Friday, March 15, 2013

Politicians vs. Policy-Seekers: Or, How Parties are Composed of Diverse Actors

"You keep using that word. I do not think it means what you think it means."
- Inigo Montoya.
Background: On Tuesday I wrote a post about the "Hastert Rule" and how the House GOP's recent violations of the "rule" make sense if you think of Congressional parties as election-maximizers. Hans wrote back to stress that “policy outcomes are pretty primary to the true goals of political parties.” Hans goes on to imply that some of us might not really belong to the UCLA school on political parties. Ouch.
At first I thought that this was a minor misunderstanding. Clearly I was talking about legislative parties in general and the House Republicans in particular, while Hans was talking about some other segment of what we call a "party". But, on second reading, it looks like there is a genuine difference in what Hans and I are talking about when we talk about political parties, and it is worth sorting out. At its core, I think Hans and I have different ideas about what parties are and what they (or their components) want.

What is a Party?
But first, some self-promotion. In addition to blogging here, I have done some research on political parties. One strand of work, with Matthew Lebo and other excellent coauthors, focuses on Congressional parties.  We theorize that these parties are election-maximizing organizations who strive to help their members and improve their reputations relative to the competing party. Compared to other research on the topic, we emphasize strategic competition as a source of partisanship and the linkage between legislative behavior and electoral outcomes. We call this the Strategic Party Government framework. My Tuesday post was an expression of this logic.

I have done other work on the party outside of Congress: one article with Jennifer Victor on how lobbyists are loyal partisan donors, and two articles with a couple coauthors on name-trading by political actors. The latter two articles made a big claim that we thought was pretty important: parties are best understood as informal networks of cooperating but autonomous actors. These networks include politicians, formal party organizations (RNC, DNC), party-affiliated interest groups (AFL-CIO, NFIB), and party-friendly media (Human Events, The New Republic). Also in these party networks but not in these studies: partisan donors, lobbyists, campaign consultants, pundits, think tanks. 

The big point of the 2nd line of work is that American political parties are better understood as networks. If one only looks at the formal party structure (RNC, DNC, state parties) they look pretty servile and irrelevant, but in fact the Republican and Democratic teams have extraordinary influence over nominations, campaigns, and governing agendas. 

Well, that explains it. Hans is simply unaware of this cutting edge research and is living in the...what's that you say? We were coauthors? And his other research is on cooperating party elites in presidential nominations and pundits as the source of the ideological glue that builds and binds party coalition? And he has a whole presentation on the concept of parties as networks? I guess we will have to take his concerns seriously. After a quick Star Wars break.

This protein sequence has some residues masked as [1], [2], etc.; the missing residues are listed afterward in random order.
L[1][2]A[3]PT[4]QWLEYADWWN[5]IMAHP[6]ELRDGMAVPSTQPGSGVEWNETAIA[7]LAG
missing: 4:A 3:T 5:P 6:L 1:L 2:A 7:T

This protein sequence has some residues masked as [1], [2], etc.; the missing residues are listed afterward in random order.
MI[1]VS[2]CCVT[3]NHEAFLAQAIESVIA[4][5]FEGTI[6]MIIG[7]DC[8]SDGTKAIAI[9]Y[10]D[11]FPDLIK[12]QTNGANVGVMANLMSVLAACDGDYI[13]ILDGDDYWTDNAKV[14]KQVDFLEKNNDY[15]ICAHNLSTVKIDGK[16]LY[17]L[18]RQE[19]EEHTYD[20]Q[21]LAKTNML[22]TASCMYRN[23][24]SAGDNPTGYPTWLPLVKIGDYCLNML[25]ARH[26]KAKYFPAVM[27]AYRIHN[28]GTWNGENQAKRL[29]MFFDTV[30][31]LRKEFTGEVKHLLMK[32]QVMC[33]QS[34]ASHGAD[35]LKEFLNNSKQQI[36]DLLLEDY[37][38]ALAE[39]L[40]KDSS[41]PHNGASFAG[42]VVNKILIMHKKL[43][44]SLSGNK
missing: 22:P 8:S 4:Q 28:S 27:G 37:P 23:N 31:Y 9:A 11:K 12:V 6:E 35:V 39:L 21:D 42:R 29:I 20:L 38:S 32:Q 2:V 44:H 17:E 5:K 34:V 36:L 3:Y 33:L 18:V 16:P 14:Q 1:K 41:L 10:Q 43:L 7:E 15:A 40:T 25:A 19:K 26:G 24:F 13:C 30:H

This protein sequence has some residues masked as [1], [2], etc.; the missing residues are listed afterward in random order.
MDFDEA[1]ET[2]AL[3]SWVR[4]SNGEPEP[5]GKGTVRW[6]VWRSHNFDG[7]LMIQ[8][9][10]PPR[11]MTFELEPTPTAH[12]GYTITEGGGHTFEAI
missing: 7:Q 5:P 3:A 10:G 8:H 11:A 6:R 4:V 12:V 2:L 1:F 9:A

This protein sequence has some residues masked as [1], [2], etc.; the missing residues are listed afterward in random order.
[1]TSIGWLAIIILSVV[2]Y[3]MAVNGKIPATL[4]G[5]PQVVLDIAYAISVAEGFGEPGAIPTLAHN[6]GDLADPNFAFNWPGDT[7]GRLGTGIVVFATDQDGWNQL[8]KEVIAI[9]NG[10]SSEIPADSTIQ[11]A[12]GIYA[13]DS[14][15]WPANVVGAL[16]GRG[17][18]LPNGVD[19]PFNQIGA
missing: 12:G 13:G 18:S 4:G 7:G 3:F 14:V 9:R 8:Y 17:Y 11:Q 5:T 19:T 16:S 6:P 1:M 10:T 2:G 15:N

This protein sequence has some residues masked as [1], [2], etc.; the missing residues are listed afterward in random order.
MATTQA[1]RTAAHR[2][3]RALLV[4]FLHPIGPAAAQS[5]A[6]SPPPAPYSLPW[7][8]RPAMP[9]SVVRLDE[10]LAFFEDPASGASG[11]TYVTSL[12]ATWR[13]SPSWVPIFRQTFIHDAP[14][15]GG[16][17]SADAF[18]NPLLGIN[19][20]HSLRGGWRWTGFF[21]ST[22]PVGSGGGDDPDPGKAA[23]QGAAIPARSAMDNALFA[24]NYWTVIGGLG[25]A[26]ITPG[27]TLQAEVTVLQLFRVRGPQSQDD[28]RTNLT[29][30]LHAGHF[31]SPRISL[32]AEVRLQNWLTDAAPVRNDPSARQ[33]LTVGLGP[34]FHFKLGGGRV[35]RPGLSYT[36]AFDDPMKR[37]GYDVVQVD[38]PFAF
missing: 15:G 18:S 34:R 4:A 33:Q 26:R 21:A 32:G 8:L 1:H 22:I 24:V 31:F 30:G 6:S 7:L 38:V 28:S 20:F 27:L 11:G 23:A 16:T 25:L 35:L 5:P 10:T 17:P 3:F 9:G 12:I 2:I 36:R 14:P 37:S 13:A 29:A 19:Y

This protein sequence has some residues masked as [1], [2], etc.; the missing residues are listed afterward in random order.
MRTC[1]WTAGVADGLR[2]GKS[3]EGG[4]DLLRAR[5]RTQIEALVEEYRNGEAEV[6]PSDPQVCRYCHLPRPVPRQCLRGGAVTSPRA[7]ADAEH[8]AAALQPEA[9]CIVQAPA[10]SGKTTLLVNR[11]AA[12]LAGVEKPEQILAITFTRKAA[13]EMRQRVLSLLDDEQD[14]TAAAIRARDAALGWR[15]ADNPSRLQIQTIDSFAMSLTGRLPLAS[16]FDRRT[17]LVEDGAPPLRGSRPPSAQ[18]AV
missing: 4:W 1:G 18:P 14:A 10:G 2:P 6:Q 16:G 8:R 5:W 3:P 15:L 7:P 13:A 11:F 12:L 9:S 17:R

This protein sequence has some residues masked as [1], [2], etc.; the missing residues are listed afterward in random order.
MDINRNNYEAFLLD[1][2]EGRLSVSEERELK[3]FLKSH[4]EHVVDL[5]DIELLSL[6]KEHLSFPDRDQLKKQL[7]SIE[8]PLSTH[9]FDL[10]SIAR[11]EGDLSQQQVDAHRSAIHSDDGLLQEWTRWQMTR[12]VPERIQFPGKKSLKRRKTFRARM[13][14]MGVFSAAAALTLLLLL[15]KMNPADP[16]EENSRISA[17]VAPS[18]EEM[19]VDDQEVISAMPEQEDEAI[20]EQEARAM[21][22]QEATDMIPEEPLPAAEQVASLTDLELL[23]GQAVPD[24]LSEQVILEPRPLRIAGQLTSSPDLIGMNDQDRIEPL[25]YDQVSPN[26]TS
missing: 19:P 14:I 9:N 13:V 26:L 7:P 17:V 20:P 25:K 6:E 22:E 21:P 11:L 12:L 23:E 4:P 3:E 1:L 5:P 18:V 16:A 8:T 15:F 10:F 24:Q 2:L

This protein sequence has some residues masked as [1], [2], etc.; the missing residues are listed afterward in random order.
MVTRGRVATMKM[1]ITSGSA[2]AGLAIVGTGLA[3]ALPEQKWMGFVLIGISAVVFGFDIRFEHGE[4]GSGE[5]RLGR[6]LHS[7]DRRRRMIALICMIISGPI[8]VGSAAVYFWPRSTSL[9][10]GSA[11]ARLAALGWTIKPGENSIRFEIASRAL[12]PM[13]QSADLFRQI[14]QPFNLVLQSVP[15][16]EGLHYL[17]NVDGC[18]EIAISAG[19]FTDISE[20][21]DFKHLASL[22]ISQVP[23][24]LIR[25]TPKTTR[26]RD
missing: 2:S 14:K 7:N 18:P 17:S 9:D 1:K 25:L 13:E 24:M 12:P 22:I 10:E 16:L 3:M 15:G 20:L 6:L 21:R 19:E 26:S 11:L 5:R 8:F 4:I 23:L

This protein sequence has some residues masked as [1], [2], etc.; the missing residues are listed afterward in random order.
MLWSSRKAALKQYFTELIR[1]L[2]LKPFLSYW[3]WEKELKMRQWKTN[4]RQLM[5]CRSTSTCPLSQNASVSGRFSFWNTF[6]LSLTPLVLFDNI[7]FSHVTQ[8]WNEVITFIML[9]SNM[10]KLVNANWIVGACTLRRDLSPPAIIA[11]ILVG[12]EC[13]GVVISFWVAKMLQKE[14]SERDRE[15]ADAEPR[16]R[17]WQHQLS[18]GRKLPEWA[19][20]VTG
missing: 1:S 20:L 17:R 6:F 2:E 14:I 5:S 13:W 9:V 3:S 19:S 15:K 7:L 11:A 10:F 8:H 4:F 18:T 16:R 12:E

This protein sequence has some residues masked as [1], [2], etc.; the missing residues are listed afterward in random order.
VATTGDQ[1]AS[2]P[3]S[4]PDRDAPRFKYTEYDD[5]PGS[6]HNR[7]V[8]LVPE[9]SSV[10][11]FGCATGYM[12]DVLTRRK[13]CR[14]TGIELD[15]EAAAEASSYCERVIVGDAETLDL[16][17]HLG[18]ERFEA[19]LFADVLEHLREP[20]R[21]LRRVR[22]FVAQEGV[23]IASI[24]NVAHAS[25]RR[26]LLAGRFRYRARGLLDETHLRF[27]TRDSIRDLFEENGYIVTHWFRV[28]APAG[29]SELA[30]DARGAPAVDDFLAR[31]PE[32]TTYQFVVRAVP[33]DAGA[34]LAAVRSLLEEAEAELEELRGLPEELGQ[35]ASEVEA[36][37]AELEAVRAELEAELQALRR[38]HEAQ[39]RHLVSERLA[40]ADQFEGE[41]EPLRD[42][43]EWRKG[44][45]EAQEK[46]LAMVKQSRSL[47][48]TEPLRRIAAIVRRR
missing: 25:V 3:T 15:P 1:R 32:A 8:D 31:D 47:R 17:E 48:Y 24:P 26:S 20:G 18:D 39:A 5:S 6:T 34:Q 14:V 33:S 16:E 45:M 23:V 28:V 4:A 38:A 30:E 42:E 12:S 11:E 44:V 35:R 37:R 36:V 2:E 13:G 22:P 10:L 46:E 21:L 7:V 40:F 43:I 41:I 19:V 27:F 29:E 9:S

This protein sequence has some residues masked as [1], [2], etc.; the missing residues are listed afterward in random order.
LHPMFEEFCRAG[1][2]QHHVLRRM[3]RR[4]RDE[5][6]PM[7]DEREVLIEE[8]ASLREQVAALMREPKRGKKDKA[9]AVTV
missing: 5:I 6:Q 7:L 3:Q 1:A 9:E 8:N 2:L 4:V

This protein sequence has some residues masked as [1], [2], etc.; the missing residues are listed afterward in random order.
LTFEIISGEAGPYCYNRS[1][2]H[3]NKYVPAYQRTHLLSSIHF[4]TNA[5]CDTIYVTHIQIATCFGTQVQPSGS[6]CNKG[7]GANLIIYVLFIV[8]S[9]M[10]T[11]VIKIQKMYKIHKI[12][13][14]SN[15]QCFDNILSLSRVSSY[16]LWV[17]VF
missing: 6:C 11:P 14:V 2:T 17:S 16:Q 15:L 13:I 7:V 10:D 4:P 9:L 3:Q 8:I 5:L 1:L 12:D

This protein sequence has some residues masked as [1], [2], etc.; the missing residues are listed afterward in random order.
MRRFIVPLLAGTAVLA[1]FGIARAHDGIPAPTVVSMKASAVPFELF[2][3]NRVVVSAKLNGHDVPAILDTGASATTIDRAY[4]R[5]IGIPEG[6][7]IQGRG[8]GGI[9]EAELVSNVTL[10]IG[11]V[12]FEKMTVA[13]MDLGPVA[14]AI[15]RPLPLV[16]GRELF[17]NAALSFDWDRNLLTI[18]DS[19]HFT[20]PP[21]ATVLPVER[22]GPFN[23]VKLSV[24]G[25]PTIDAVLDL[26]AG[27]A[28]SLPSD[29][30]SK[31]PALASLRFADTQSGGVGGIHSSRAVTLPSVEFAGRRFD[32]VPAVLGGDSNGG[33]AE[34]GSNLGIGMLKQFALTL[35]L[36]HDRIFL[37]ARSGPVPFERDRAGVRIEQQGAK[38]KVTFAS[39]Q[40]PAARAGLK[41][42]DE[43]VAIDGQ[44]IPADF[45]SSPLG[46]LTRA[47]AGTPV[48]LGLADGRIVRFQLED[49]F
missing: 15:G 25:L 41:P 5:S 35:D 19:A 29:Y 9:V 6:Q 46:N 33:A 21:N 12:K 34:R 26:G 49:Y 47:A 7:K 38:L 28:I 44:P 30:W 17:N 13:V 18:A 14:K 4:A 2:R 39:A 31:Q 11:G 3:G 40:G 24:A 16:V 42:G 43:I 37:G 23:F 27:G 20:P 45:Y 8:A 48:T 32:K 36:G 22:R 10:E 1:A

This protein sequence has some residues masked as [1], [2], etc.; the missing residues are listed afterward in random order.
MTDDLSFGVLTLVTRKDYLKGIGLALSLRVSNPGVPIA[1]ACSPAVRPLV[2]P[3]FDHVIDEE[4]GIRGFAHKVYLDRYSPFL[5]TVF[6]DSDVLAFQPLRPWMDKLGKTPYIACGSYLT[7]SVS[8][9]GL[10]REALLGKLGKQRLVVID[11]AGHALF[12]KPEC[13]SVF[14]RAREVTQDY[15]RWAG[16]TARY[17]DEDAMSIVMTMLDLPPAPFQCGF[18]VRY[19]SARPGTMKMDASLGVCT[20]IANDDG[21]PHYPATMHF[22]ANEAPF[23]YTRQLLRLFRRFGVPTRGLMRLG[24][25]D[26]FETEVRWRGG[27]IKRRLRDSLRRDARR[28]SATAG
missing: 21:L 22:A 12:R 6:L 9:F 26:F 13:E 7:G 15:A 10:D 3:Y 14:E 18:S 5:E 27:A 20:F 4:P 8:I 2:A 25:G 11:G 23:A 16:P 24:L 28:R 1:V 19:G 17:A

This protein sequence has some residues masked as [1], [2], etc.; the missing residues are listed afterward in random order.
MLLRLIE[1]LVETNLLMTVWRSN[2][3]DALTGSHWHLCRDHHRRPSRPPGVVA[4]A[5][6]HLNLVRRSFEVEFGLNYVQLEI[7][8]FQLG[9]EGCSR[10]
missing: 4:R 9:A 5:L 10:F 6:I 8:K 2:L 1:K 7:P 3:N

This isn't the party you are looking for.

Parties as Networks: E Pluribus Duum

Let us start with an analogy to organizations that are all-too-familiar to many readers: universities. What is the goal of a university? You might say, "educating young minds." And, yes, there is plenty of educating on college campuses. But it is hard to understand major elements of university life as directly related to education per se. Why, for example, has university spending on administration--people who don't teach--skyrocketed over the last thirty years? Why do universities occasionally pay faculty to not teach? Why do universities provide students with video games, movies, and shuttles to local bars?  In order to answer these questions (which I won't) we would need to develop a more nuanced understanding of the different types of actors who make up a university--administrators, faculty, students, alumni--and how their goals may differ, so that a university is a bundle of cooperating actors with diverse goals operating in a quasi-marketplace.

Now on to parties. We could argue ourselves breathless over what the goal of a Political Party is. Let's skip that. Instead, let me suggest that different actors within a party might have different goals. Media organizations, for example, might want to make money, and find that they make more money appealing to audiences who have a clear ideological and/or partisan bias. For brevity, here's a quick roundup of party network actors and my best guesses as to their goal structure:

Donors: Policy outcomes (actually, there is research on this; I would guess that the party superdonors and fundraisers we are most interested in care about specific policies and/or general outcomes but have come to associate one party with the fate of their policy goals)